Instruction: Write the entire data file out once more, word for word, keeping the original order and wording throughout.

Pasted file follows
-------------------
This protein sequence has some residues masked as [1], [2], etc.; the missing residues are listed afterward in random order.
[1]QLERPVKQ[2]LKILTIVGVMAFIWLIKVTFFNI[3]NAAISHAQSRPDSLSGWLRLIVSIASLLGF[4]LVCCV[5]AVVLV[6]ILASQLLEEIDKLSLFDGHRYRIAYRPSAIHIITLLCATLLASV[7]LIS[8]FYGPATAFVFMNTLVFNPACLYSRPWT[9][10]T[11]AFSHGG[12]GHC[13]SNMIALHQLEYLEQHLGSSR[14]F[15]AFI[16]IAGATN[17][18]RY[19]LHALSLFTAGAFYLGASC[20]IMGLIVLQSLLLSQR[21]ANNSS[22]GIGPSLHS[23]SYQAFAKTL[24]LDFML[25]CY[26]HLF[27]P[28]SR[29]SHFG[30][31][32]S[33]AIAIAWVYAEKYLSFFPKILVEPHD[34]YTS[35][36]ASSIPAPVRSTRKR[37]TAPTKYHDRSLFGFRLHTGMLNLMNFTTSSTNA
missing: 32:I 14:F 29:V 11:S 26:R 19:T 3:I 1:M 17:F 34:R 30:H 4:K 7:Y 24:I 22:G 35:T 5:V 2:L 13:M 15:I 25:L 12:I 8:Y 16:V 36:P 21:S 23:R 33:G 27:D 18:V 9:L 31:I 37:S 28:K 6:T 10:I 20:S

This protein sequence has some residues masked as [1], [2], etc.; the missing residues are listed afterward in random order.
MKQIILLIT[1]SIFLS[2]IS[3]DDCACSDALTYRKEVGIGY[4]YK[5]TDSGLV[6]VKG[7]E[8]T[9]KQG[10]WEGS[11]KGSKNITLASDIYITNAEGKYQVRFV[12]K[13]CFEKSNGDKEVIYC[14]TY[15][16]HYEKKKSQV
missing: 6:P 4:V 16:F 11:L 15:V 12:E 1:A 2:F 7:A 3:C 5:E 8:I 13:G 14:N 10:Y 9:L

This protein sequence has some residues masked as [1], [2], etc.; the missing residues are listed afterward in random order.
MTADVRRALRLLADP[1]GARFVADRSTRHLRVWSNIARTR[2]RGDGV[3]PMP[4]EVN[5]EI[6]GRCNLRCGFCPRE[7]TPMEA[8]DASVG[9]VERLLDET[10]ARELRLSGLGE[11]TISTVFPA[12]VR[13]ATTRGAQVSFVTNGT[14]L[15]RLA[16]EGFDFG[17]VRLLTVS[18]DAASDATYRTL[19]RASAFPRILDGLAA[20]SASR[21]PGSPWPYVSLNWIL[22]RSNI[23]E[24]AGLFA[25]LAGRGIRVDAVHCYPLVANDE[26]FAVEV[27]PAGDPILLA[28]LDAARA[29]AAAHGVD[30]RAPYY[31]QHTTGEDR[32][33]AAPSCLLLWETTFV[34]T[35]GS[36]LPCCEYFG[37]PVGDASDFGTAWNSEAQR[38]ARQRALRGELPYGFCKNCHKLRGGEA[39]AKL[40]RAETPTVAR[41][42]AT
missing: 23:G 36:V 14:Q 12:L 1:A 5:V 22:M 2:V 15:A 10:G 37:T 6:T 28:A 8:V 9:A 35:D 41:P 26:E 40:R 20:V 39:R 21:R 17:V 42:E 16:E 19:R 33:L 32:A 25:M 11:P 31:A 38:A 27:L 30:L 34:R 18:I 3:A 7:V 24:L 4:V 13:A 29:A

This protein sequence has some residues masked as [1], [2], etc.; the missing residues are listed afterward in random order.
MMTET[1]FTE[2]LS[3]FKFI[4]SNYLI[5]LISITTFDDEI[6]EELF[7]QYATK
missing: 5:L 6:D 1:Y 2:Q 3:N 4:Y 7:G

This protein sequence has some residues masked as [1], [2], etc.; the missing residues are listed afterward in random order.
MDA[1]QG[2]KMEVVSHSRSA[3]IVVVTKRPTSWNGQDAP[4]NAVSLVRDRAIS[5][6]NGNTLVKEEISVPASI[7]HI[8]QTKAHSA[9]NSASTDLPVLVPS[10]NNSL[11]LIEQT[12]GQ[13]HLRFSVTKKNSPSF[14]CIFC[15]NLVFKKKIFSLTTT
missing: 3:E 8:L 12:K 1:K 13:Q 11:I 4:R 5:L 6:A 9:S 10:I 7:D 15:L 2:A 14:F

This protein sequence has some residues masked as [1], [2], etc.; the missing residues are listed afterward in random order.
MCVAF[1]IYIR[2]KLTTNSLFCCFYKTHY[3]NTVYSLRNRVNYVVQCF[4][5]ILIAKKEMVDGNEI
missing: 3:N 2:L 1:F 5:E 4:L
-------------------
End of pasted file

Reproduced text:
This protein sequence has some residues masked as [1], [2], etc.; the missing residues are listed afterward in random order.
[1]QLERPVKQ[2]LKILTIVGVMAFIWLIKVTFFNI[3]NAAISHAQSRPDSLSGWLRLIVSIASLLGF[4]LVCCV[5]AVVLV[6]ILASQLLEEIDKLSLFDGHRYRIAYRPSAIHIITLLCATLLASV[7]LIS[8]FYGPATAFVFMNTLVFNPACLYSRPWT[9][10]T[11]AFSHGG[12]GHC[13]SNMIALHQLEYLEQHLGSSR[14]F[15]AFI[16]IAGATN[17][18]RY[19]LHALSLFTAGAFYLGASC[20]IMGLIVLQSLLLSQR[21]ANNSS[22]GIGPSLHS[23]SYQAFAKTL[24]LDFML[25]CY[26]HLF[27]P[28]SR[29]SHFG[30][31][32]S[33]AIAIAWVYAEKYLSFFPKILVEPHD[34]YTS[35][36]ASSIPAPVRSTRKR[37]TAPTKYHDRSLFGFRLHTGMLNLMNFTTSSTNA
missing: 32:I 14:F 29:V 11:S 26:R 19:T 3:I 1:M 17:F 34:R 30:H 4:K 7:Y 24:I 22:G 35:T 5:V 2:L 13:M 15:I 25:L 12:I 8:Y 16:V 36:P 21:S 23:R 33:G 27:D 18:V 9:L 31:I 37:S 28:K 6:T 10:I 20:S

This protein sequence has some residues masked as [1], [2], etc.; the missing residues are listed afterward in random order.
MKQIILLIT[1]SIFLS[2]IS[3]DDCACSDALTYRKEVGIGY[4]YK[5]TDSGLV[6]VKG[7]E[8]T[9]KQG[10]WEGS[11]KGSKNITLASDIYITNAEGKYQVRFV[12]K[13]CFEKSNGDKEVIYC[14]TY[15][16]HYEKKKSQV
missing: 6:P 4:V 16:F 11:L 15:V 12:E 1:A 2:F 7:A 3:C 5:E 8:I 13:G 14:N 10:Y 9:L

This protein sequence has some residues masked as [1], [2], etc.; the missing residues are listed afterward in random order.
MTADVRRALRLLADP[1]GARFVADRSTRHLRVWSNIARTR[2]RGDGV[3]PMP[4]EVN[5]EI[6]GRCNLRCGFCPRE[7]TPMEA[8]DASVG[9]VERLLDET[10]ARELRLSGLGE[11]TISTVFPA[12]VR[13]ATTRGAQVSFVTNGT[14]L[15]RLA[16]EGFDFG[17]VRLLTVS[18]DAASDATYRTL[19]RASAFPRILDGLAA[20]SASR[21]PGSPWPYVSLNWIL[22]RSNI[23]E[24]AGLFA[25]LAGRGIRVDAVHCYPLVANDE[26]FAVEV[27]PAGDPILLA[28]LDAARA[29]AAAHGVD[30]RAPYY[31]QHTTGEDR[32][33]AAPSCLLLWETTFV[34]T[35]GS[36]LPCCEYFG[37]PVGDASDFGTAWNSEAQR[38]ARQRALRGELPYGFCKNCHKLRGGEA[39]AKL[40]RAETPTVAR[41][42]AT
missing: 23:G 36:V 14:Q 12:L 1:A 5:V 22:M 2:V 15:A 10:G 37:T 6:T 28:A 8:V 9:A 35:D 41:P 26:E 40:R 20:V 39:R 21:R 17:V 42:E 16:E 19:R 33:L 32:A 25:M 11:P 31:A 38:A 27:L 30:L 34:R 18:I 3:A 7:V 24:L 4:V 13:A 29:A

This protein sequence has some residues masked as [1], [2], etc.; the missing residues are listed afterward in random order.
MMTET[1]FTE[2]LS[3]FKFI[4]SNYLI[5]LISITTFDDEI[6]EELF[7]QYATK
missing: 5:L 6:D 1:Y 2:Q 3:N 4:Y 7:G

This protein sequence has some residues masked as [1], [2], etc.; the missing residues are listed afterward in random order.
MDA[1]QG[2]KMEVVSHSRSA[3]IVVVTKRPTSWNGQDAP[4]NAVSLVRDRAIS[5][6]NGNTLVKEEISVPASI[7]HI[8]QTKAHSA[9]NSASTDLPVLVPS[10]NNSL[11]LIEQT[12]GQ[13]HLRFSVTKKNSPSF[14]CIFC[15]NLVFKKKIFSLTTT
missing: 3:E 8:L 12:K 1:K 13:Q 11:I 4:R 5:L 6:A 9:S 10:I 7:D 15:L 2:A 14:F

This protein sequence has some residues masked as [1], [2], etc.; the missing residues are listed afterward in random order.
MCVAF[1]IYIR[2]KLTTNSLFCCFYKTHY[3]NTVYSLRNRVNYVVQCF[4][5]ILIAKKEMVDGNEI
missing: 3:N 2:L 1:F 5:E 4:L